Asking Larry Calmeyn to defend his affection for the 1964 Pontiac GTO is like asking a tiger to explain his attraction to red meat.
“I love the car for the same reasons the experts do: It was the first muscle car; it was a game changer,” Camelyn said. “Everybody has their opinion, but if you put it to a vote, the muscle car was born right there when (creator John) DeLorean and the gang took a ’64 Tempest Lemans and said, ‘Yeah, we can drop a 389 in there instead of the stock 326.’ The rest is history.”
In “Pontiac vs. Plymouth,” published in the Winter 2012 edition of Hagerty Classic Cars magazine, a panel of eight experts voted the 1964 GTO as the most historically significant car built by either company. Photos of Calmeyn’s beautifully restored ’64 GTO were featured in the story. The car didn’t always look that good, however.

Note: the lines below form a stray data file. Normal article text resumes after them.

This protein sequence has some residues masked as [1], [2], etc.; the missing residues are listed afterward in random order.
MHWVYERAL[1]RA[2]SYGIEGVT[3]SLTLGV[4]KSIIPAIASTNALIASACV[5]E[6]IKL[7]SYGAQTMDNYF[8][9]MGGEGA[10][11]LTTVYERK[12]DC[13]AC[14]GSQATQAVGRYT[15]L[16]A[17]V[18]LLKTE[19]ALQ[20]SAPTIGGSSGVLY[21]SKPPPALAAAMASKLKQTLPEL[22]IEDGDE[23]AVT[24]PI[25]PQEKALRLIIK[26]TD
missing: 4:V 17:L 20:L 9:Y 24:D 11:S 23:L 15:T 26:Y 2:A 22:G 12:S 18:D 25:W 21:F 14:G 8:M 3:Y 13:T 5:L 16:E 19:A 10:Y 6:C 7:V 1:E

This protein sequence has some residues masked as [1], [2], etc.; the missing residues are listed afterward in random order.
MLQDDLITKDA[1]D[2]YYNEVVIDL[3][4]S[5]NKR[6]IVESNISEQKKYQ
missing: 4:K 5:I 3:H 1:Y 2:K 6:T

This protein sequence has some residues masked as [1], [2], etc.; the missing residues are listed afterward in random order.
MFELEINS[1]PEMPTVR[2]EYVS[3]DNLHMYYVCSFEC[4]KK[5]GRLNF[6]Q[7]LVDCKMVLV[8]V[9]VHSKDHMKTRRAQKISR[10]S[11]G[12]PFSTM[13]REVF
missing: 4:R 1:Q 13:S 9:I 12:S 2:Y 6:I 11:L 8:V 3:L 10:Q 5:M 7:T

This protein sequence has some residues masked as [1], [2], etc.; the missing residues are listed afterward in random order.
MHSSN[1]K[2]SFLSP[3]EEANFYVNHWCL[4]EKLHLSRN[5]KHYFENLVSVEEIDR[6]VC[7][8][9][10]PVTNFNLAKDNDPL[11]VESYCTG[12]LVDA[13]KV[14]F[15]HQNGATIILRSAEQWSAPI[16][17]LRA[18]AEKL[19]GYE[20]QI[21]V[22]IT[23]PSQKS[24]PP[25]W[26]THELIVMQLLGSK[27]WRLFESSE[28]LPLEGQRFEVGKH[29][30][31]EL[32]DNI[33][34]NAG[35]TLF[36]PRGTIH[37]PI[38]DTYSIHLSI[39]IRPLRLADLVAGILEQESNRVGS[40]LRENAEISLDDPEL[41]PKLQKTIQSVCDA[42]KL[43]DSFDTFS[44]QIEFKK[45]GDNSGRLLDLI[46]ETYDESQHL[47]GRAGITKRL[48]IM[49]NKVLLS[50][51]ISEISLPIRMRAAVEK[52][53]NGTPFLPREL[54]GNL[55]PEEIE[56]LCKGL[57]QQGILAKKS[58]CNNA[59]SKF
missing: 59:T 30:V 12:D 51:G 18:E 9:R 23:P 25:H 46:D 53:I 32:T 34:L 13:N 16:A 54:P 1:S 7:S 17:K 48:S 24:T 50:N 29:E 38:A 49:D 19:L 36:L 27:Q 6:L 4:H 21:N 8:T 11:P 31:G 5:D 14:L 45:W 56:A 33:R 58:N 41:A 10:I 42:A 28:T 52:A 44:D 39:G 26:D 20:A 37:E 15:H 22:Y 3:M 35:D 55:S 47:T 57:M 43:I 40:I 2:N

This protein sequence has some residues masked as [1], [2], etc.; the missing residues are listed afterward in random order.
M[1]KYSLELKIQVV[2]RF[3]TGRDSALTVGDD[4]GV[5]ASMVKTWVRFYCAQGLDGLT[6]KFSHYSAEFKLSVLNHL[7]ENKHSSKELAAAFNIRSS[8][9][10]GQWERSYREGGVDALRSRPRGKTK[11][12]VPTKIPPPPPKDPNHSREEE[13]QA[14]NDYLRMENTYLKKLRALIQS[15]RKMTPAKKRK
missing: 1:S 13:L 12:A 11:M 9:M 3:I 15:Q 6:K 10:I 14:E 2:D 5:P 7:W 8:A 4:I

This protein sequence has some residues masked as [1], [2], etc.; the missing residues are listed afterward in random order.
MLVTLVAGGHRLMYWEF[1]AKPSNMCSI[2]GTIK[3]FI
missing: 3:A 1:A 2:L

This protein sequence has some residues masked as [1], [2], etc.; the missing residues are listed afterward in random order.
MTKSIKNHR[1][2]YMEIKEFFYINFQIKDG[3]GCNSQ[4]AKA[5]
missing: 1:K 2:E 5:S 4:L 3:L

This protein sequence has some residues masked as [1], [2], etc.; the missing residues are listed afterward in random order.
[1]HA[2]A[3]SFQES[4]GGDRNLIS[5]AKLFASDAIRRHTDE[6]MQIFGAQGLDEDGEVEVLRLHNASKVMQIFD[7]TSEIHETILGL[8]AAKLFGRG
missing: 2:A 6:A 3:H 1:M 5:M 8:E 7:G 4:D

Calmeyn, who lives in Brighton, Mich., credits his brother, Marty, for discovering his GTO in a barn in Ypsilanti, Mich., in 2008. The car had been sitting for years, and it had neither engine nor transmission.
“When I hauled it home, my wife said, ‘I hope you’re on your way to the junk yard,’ ” Calmeyn said with a laugh.
Calmeyn and his brother, along with Calmeyn’s sons, Steven and Shane, “got right after it with a total rotisserie restoration that took about 15 months.” Calmeyn said the foursome did all the body work, but they put the paint job and engine rebuild “in the hands of professionals.” The GTO is painted in its original color, Yorktown Blue Poly.
“My first restoration was a ’57 Chevy Bel Air,” Calmeyn said. “I’d been looking for something with a little more muscle, and I knew I wanted a ’64 GTO. It’s a ball to drive, and it’s an attention grabber. People want to talk about it.
“I like the look of the grill and the side-by-side headlights instead of vertical ones. Plus my wife, Donna, was born in ’64, so that was the clincher for me. Some guys are Mopar guys, but the A body is just classic. It doesn’t matter if it’s a Chevelle or a GTO, I like it.”